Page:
Jaguar E-Pace range updated with new engine and AI tech

Joanna Estrada
June 14, 2018

Among the new features is the Smart Settings artificial intelligence system, which recently debuted on the I-Pace electric auto.

We're positive that the E-Pace is India-bound, but we're not certain about when.

Jaguar has broadened its range of engines in the E-Pace with an entry-level 197bhp petrol unit that sits below the 247bhp and 296bhp variants already on sale.

Fuel economy is a claimed 34.4 mpg combined, but there is a slight anomaly when it comes to the Carbon dioxide emissions of this unit.

Other engines already available in the E-Pace include 250PS and 300PS versions of the same 2.0-litre Ingenium petrol engine, as well as a 2.0-litre diesel with 150, 180 or 240PS. It means an E-Pace equipped with the system will recognize the driver when they are approaching the vehicle, based on both a key fob and smartphone Bluetooth signal. The Smart System over time can also tailor- make the settings depending on time, location, weather and behaviour patterns.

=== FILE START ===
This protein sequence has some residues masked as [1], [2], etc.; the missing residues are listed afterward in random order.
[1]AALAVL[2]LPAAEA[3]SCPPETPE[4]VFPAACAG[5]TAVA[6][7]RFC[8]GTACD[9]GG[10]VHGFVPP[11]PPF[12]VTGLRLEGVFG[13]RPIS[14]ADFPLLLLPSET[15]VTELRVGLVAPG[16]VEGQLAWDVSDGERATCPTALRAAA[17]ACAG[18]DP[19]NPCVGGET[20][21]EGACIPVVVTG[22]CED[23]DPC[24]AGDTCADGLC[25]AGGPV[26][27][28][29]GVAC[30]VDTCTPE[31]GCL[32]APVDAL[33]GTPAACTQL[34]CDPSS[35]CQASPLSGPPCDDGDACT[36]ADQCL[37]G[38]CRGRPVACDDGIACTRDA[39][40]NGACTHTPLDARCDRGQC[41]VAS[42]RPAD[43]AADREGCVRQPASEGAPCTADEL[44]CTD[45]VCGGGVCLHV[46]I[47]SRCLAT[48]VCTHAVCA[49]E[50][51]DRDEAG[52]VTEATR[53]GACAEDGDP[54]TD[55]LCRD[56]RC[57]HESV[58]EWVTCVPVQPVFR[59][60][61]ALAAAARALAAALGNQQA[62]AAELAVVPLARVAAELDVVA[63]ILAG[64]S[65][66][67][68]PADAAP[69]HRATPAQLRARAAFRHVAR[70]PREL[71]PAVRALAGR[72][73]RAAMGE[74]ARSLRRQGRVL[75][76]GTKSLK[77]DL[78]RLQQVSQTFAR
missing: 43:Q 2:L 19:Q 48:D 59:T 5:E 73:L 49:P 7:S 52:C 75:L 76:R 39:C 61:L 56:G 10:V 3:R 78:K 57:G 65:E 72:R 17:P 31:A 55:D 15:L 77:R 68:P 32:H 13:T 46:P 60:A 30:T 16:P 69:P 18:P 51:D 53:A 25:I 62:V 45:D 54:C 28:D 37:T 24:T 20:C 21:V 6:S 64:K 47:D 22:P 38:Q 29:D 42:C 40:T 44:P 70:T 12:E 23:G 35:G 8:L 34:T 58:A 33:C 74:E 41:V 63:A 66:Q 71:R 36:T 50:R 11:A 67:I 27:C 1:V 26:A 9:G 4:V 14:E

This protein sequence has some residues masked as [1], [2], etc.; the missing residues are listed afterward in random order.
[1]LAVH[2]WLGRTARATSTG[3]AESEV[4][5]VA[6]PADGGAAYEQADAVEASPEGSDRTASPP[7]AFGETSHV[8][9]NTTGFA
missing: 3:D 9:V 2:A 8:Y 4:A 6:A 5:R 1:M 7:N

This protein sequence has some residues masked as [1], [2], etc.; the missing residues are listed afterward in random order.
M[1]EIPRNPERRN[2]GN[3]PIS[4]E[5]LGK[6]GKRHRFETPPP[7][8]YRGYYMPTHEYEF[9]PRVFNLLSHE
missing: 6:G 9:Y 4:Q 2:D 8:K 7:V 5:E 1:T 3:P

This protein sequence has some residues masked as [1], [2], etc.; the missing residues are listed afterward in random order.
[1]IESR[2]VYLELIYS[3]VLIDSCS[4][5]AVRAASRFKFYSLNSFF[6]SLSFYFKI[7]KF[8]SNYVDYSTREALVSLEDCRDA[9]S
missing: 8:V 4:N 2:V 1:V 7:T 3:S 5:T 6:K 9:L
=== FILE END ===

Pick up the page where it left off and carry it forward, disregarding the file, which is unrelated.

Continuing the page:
Smart Settings is part of the Connect Pro Pack, which is now standard on the E-Pace S and above. So the new cost of admission makes the base E-Pace the cheapest model Jaguar offers, undercutting the £31,505 base price on the XE.

Another addition to the E-Pace range is adaptive suspension.

Smart Settings is offered as part of the Connect Pro Pack, which also consists of a 4G Wi-Fi Hotspot, Pro Services and Navigation Pro - offering real-time traffic information, door-to-door routing from your smartphone, street view and parking availability. This lets the driver flick between normal and dynamic settings for the adjustable dampers, with the former focussing on comfort and latter calibrated to increase body control and road handling. The intelligent set-up delivers faster responses and a dedicated off-road tune. The system monitors vehicle movement ever 2 milliseconds and recalculates the required damping force every 10. It responds to the driver's input and road surface changes to provide better control and minimise body roll. In a petrol engine, under normal driving conditions, the trapped soot will be oxidised into Carbon dioxide and the filter regenerated whenever the driver lifts off the accelerator.

Other reports by Click Lancashire

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